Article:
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Nat Ecol Evol. 2018 Nov;2(11):1761-1771. doi: 10.1038/s41559-018-0673-5. Epub 2018 Oct 8.

Shark genomes provide insights into elasmobranch evolution and the origin of vertebrates.

Author information

1
Phyloinformatics Unit, RIKEN Center for Life Science Technologies (CLST), Kobe, Japan.
2
Laboratory for Phyloinformatics, RIKEN Center for Biosystems Dynamics Research (BDR), Kobe, Japan.
3
Department of Biology and Geosciences, Graduate School of Science, Osaka City University, Osaka, Japan.
4
The OCU Advanced Research Institute for Natural Science and Technology (OCARINA), Osaka City University, Osaka, Japan.
5
Deutsche Forschungsgemeinschaft (DFG) Center for Regenerative Therapies, Technische Universität Dresden, Dresden, Germany.
6
Graduate School of Science and Technology, Kwansei Gakuin University, Sanda, Japan.
7
Okinawa Churashima Research Center, Okinawa Churashima Foundation, Okinawa, Japan.
8
Okinawa Churaumi Aquarium, Okinawa, Japan.
9
Evolutionary Morphology Laboratory, RIKEN Cluster for Pioneering Research (CPR), Kobe, Japan.
10
Aix-Marseille Université, IBDM, CNRS, Marseille, France.
11
Osaka Aquarium Kaiyukan, Osaka, Japan.
12
Laboratory for Evolutionary Morphology, RIKEN Center for Biosystems Dynamics Research (BDR), Kobe, Japan.
13
Laboratory of Physiology, Atmosphere and Ocean Research Institute, University of Tokyo, Kashiwa, Japan.
14
Phyloinformatics Unit, RIKEN Center for Life Science Technologies (CLST), Kobe, Japan. shigehiro.kuraku@riken.jp.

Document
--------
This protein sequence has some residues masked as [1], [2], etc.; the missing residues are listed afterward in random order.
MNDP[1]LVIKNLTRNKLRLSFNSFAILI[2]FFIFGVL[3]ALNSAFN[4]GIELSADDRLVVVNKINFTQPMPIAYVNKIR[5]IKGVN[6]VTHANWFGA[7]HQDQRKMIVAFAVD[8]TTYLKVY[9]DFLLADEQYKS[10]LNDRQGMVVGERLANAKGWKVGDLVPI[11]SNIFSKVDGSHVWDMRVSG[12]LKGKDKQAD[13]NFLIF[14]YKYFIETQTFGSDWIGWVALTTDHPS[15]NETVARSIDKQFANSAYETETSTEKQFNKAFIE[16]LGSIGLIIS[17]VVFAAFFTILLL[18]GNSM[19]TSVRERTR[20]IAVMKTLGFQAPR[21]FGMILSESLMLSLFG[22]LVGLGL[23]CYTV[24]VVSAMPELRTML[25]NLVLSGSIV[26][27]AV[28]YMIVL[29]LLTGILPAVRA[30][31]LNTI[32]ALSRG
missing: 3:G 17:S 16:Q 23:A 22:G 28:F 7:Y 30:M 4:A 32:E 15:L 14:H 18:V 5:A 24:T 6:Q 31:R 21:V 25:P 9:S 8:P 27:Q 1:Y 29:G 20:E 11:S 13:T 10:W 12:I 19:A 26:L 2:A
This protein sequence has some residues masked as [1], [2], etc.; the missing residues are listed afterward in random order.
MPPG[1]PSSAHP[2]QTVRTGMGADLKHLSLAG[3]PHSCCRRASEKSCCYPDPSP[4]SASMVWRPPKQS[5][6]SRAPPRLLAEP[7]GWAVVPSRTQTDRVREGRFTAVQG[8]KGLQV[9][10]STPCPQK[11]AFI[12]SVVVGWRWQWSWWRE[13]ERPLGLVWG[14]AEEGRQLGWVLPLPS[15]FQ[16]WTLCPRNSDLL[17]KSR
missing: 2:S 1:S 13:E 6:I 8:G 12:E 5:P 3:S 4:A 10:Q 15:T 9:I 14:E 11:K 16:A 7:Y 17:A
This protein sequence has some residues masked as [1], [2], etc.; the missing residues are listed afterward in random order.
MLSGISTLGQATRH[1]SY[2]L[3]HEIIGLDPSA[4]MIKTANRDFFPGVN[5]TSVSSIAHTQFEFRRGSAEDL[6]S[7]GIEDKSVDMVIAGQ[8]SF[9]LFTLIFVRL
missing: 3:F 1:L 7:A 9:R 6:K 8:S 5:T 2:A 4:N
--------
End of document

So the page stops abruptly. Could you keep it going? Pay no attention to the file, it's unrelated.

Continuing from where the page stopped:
15
Laboratory for Phyloinformatics, RIKEN Center for Biosystems Dynamics Research (BDR), Kobe, Japan. shigehiro.kuraku@riken.jp.

Abstract

Modern cartilaginous fishes are divided into elasmobranchs (sharks, rays and skates) and chimaeras, and the lack of established whole-genome sequences for the former has prevented our understanding of early vertebrate evolution and the unique phenotypes of elasmobranchs. Here we present de novo whole-genome assemblies of brownbanded bamboo shark and cloudy catshark and an improved assembly of the whale shark genome. These relatively large genomes (3.8-6.7 Gbp) contain sparse distributions of coding genes and regulatory elements and exhibit reduced molecular evolutionary rates. Our thorough genome annotation revealed Hox C genes previously hypothesized to have been lost, as well as distinct gene repertories of opsins and olfactory receptors that would be associated with adaptation to unique underwater niches. We also show the early establishment of the genetic machinery governing mammalian homoeostasis and reproduction at the jawed vertebrate ancestor. This study, supported by genomic, transcriptomic and epigenomic resources, provides a foundation for the comprehensive, molecular exploration of phenotypes unique to sharks and insights into the evolutionary origins of vertebrates.

PMID:
30297745
DOI:
10.1038/s41559-018-0673-5

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